With headlines all over the Internet the day after Super Bowl XLIX announcing that the real MVP of the big game was Left Shark, metamodernism hit the mainstream on its biggest stage.
The message of Left Shark – the name given by the collective blogosphere/Twitterverse/commentariat to one of Katy Perry’s costumed back-up dancers whose moves went awry during her “Teenage Dream” performance – is that it is OK, even charming, to fuck up on the world’s biggest-television-event stage.
That Left Shark’s flawed performance is in stark contrast to the perfected, slick, planned moves of mainstream productions like the Super Bowl half-time show makes it all the more metamodern. The awkwardness brings a humanity to what is otherwise machine-like entertainment. We feel the iconic become a fellow human being. The implication: “That could be me up there.” Further, the contrast with Perry’s song lyric at the moment of the hapless moves is downright hilarious – she’s singing of the magic power of her sexual allure, while this large, formless, blobby thing flaps and flounders behind her; so we get a big belly-laugh at the hubris of the human effort to invoke an archetype of perfection–in this case, not at the expense of the dancer, but somehow in a way that celebrates the dancer’s humanity.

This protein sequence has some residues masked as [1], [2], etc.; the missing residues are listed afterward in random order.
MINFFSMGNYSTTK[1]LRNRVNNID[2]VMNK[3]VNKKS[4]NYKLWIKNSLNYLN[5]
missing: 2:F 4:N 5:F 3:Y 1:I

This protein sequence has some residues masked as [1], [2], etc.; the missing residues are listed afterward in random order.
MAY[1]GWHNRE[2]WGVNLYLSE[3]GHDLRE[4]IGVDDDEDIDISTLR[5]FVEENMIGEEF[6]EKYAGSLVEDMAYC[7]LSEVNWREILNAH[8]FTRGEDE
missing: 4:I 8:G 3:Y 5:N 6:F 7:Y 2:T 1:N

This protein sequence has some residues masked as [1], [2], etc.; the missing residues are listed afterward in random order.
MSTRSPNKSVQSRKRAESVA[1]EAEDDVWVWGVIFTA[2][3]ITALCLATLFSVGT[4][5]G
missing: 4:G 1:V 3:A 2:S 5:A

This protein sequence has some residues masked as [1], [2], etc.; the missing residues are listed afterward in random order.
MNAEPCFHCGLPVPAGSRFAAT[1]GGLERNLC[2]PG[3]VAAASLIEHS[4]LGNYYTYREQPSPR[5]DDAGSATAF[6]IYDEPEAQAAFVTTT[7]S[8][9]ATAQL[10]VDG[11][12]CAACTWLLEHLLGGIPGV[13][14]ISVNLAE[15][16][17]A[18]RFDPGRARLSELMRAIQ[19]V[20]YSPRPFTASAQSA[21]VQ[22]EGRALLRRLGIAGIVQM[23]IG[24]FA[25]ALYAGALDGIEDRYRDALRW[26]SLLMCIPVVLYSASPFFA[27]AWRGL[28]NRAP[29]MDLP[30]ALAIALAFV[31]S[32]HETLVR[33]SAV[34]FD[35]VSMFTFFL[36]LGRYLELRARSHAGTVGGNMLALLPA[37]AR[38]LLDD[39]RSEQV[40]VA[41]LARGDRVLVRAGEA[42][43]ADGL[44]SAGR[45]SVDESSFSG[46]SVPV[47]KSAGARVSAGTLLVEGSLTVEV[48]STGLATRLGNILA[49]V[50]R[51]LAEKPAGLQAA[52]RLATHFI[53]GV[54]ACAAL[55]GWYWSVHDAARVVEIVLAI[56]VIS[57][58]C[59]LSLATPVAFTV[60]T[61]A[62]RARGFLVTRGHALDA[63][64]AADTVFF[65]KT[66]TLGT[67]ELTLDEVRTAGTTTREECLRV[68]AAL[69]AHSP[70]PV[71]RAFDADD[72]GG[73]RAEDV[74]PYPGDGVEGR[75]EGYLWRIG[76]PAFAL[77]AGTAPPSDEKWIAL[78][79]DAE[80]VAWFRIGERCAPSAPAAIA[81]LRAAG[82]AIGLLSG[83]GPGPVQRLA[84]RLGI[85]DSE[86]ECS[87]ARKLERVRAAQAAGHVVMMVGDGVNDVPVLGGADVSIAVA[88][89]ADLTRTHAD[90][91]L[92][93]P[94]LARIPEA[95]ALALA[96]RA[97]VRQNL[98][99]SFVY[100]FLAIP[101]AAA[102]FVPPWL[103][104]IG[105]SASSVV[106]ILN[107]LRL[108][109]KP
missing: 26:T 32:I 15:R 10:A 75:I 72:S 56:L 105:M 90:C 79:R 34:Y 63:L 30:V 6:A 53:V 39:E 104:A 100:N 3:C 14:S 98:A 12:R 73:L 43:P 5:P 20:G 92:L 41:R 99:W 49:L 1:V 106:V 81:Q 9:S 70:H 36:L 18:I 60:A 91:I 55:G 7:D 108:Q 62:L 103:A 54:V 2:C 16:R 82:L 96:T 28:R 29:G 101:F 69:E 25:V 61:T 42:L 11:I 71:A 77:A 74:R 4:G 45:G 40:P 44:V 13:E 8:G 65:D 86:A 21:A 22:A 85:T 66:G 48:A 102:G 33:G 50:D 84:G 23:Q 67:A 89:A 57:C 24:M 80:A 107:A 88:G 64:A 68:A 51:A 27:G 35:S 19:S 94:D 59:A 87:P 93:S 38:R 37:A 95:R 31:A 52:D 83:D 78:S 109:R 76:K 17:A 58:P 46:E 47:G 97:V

It’s this lovable side of awkward, which we identify as a metamodern sensibility, that Left Shark now personifies, thereby giving permission for the awkward in all of us to fly proudly.
From a sports blog no less mainstream than SBNation:
The New England Patriots may have won the Super Bowl, but Left Shark is the true champion … Despite all his failings, Left Shark continued to fight. And that’s beautiful.
Similarly, BleacherReport.com declared Left Shark “the one and only true hero of the 2015 Super Bowl … a beacon of ungainly hope in an otherwise serious and cruel world.”
What the audience sees and responds to is that Left Shark’s adorably awkward moves contrast with the crisp movements of the Right Shark. Perry’s choreographer RJ Durell’s explanation that, ironically, “Left Shark nails it!” stems from the dancers’ directive: “to have loads of fun, and bring to life these characters in a cartoon manner, giving them a Tweedledee/Tweedledum-type persona. … Clearly, that was portrayed with the overzealous shark on the right hitting precise dance moves, while the left shark,“ Durell says, “was playing up the more goofy, fun-spirited sports fan mascot type, who was just happy to be at the Super Bowl.”
Whether this amounts to a publicist’s face-saving spin or not, her explanation is far less important than the instantaneous reaction from thousands of fans. Within minutes, our Facebook news feeds showed responses of the “let your freak flag fly” variety:
“Dance like you’re Left Shark”
“Je suis Left Shark!”
“Nous sommes tous le requin sur la gauche” (We are all the shark on the left.)
And other tweets:
Katy Perry’s after-the-fact endorsement of Left Shark’s deviation from the planned routine with her tweeted image (below), further supports the metamodern view that there is glory in the lovably awkward. We predict it will have a massive ripple effect, pushing the metamodern cultural sentiment further into the public eye.